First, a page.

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The most cost- and time-effective way of doing this is to simply eat leftovers for lunch most days. Make sure that you’re preparing enough food for dinner that there will be enough servings left over to serve as adequate lunches for everyone working or schooling from home. This may enable you to buy meal ingredients in bulk, which provides additional savings.

When it comes time to have lunch, it’s as easy as heating up the leftovers. Even younger children can heat up their leftovers for many meals, meaning that you don’t have to stop work for an extended period of time to deal with meal preparation.

Share strategies for individual focus with your children as equals

While there will definitely be times that you need to act as a parent to get your children to do particular school tasks, this is also a spectacular opportunity to help them — and help yourself — master some tactics for focusing and for getting things done. This is particularly important for older children.

Don’t come at this from the perspective of a parent telling a child what’s best, but rather a discussion among equals. In terms of needing to be able to focus at home and keep track of things, you’re in this together, and treating it as something where you’re all in this together is going to go much further than turning it into a parent-child discipline issue.

Rather than saying, “You need to use a planner,” you might show them how you use a planner to organize your tasks by priority and due date. Instead of telling them to focus more, you can show them how you focus by putting your phone away so it’s not a distraction.

Talk about what was learned and achieved each day

One incredibly valuable tool that many families learned during virtual schooling in the spring was the value of a debrief at the end of the day, where everyone involved spent some time — perhaps around the dinner table — simply talking about how it went. What did they learn today? What did they get done? What worked well and what didn’t?

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These might be academic topics. They might be things that are working well or not working well in terms of the mechanics of getting schoolwork done. Whatever they are, give them room to voice those thoughts, and make it a regular, comfortable thing, even if it’s critical.

Praise and reward children for effort — not results

This is going to be a school year when we’re all learning new processes and, to an extent, flying by the seat of our pants. That’s just reality.

Rather than focusing heavily on results during this time, focus instead on process. What are the things your kids are going to need to do to make this work? They will need focus. They will need concentration. They will need effort. They will need the ability to learn on their own more than they’re used to.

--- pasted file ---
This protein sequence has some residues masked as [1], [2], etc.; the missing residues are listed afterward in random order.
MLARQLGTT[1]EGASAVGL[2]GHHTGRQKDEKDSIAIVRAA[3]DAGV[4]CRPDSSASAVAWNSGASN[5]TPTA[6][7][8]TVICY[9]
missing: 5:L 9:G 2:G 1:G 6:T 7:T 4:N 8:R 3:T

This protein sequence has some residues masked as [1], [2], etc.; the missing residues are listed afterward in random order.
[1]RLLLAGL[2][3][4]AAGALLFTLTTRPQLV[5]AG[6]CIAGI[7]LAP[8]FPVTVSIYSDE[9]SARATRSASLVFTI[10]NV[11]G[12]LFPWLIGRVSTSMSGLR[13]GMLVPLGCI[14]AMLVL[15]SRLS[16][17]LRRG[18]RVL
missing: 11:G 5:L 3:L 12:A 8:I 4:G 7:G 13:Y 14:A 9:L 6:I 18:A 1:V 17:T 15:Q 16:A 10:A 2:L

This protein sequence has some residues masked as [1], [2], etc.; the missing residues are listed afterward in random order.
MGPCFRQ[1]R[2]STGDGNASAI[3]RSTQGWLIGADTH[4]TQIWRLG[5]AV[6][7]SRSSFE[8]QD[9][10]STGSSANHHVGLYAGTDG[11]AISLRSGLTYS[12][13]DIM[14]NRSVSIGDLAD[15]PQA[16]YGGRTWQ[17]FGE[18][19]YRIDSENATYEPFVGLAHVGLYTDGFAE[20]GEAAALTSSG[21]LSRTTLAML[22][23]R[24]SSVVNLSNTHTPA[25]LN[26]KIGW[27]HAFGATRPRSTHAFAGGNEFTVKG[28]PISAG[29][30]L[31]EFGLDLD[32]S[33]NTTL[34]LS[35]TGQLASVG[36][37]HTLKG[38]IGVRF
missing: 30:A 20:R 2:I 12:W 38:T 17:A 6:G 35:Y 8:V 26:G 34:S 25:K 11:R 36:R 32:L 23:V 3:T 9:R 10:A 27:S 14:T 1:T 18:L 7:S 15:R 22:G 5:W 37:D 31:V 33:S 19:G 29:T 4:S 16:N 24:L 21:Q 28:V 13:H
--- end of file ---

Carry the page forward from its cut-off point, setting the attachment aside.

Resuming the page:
Those are the things you should watch for in your home, a little less than results. Don’t worry about the exact grades they’re getting, particularly at the start, as some of those numbers are going to be more reflective of teachers figuring out exactly how to grade students in these new conditions.

Instead, focus on praising and even rewarding signs of focus, concentration, and effort in your kids. Praise them not for getting an “A” on an online test, but on the fact that they spent an hour engaged with their math class and really focused on the homework. Praise them for doing 30 minutes of social studies reading on their own without being told to do so and without their phone nearby.

If they’re doing those things, good academic results will inevitably come, and they’ll also be learning skills that will help them self-learn for the rest of their lives. That’s one of the most valuable things your children will get out of this year.

Too long, didn’t read?

The challenge of balancing remote work and virtual schooling seems daunting, but it doesn’t have to be. Taking simple steps such as identifying clear workspaces for everyone, minimizing distractions, eating leftovers for lunch, identifying time blocks for no interruption, and really focusing and rewarding the process of learning rather than the results will make this challenging period go much more smoothly.

We welcome your feedback on this article. Contact us at inquiries@thesimpledollar.com with comments or questions.

Trent Hamm
Trent Hamm
Founder of The Simple Dollar

Trent Hamm founded The Simple Dollar in 2006 after developing innovative financial strategies to get out of debt. Since then, he’s written three books (published by Simon & Schuster and Financial Times Press), contributed to Business Insider, US News & World Report, Yahoo Finance, and Lifehacker, and been featured in The New York Times, TIME, Forbes, The Guardian, and elsewhere.

Reviewed by

  • Courtney Mihocik is an editor at The Simple Dollar who specializes in insurance, personal finance, and loans. Previously, she wrote and edited for Interest.com, PersonalLoans.org, Ballantyne Magazine, Thread Magazine, The Post, ACRN, The New Political, Columbus Alive and the Institute for International Journalism.